The NHS, for example, can’t be viewed in a bubble as a national health system. It is, as the author notes, part of of a supranational health care enterprise that is increasingly controlled by unelected bodies such as the WHO. Their policies now effectively govern many decisions regarding the NHS and other nations’ health systems.
What I hope to get from this series of articles is how Beveridge’s original goals should be reimagined and reimplemented in a world vastly different from the one that existed eighty years ago.

Andrew Wise
Andrew Wise
1 year ago

Did I miss something – the first paragraph & the sub title (often written by an editor who hasn’t read the article!) – refer to Beveridge and then fail to mention him or his report again.
I’m definitely concerned by any political organisations – either UK or Global – grabbing more power to dictate to us, to control us
The disastrous global response to the pandemic just shows how dangerous these people are… please god don’t give them more power.
But this has nothing to do with Beveridge who was definitely naive to think the NHS would ‘cure all disease and save money’ but had nothing to do with global political control of the world population.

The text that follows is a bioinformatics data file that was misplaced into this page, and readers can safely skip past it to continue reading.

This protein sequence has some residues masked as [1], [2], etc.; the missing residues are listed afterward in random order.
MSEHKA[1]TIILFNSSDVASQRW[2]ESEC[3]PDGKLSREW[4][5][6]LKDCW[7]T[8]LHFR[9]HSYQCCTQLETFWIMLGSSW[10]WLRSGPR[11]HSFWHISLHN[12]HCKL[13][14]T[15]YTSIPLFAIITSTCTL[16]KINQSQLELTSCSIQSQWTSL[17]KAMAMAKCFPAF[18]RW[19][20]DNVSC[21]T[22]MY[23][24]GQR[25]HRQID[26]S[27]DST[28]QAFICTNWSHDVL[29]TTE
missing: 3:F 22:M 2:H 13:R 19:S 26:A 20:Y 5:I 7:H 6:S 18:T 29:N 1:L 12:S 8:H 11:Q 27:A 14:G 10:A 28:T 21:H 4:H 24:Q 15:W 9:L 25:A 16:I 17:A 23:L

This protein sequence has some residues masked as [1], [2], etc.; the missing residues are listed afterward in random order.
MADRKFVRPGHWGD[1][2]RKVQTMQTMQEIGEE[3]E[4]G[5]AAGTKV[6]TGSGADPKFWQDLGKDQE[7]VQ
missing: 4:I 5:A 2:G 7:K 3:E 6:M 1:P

John Riordan
John Riordan
1 year ago

“The pandemic has also shown that our increasingly digitised reality hasn’t suppressed humans’ basic need for physical connectedness, intimacy, nature — not in everyone, at least. The battle between the human and post-human therefore seems far from over. If introducing a biostate is the answer to Beveridge’s second Giant, it doesn’t seem like a very convincing one.”

It’s all a bit bleak of course, but the final paragraph does offer hope. And what’s important about the final paragraph is that it omits the most important factor here: the pandemic was an economic disaster as well as a political fiasco. As an experimental exercise, it proved that personal liberty is not some luxury that can be safely discarded by elites in pursuit of a dirigiste digital utopia: liberty is both the product and the driver of that portion of an advanced economy that raises it above the middle-income trap.

In other words it doesn’t matter now dearly technocrats may wish to regiment us all into obedient drones, any successful eradication of the spontaneity that is essential to personal liberty will also destroy the economic vibrancy upon which the legitimacy of the technocrats rests.

Well, that’s my theory, anyway. It is backed up by the evidence from authoritarian regimes throughout history to a great extent, but that doesn’t mean there isn’t a formula for economic success for dirigiste political systems that could be enabled by emergent technological progress. We must hope that in the event we face this danger, that sanity prevails.

Last edited 1 year ago by John Riordan
John Riordan
John Riordan
1 year ago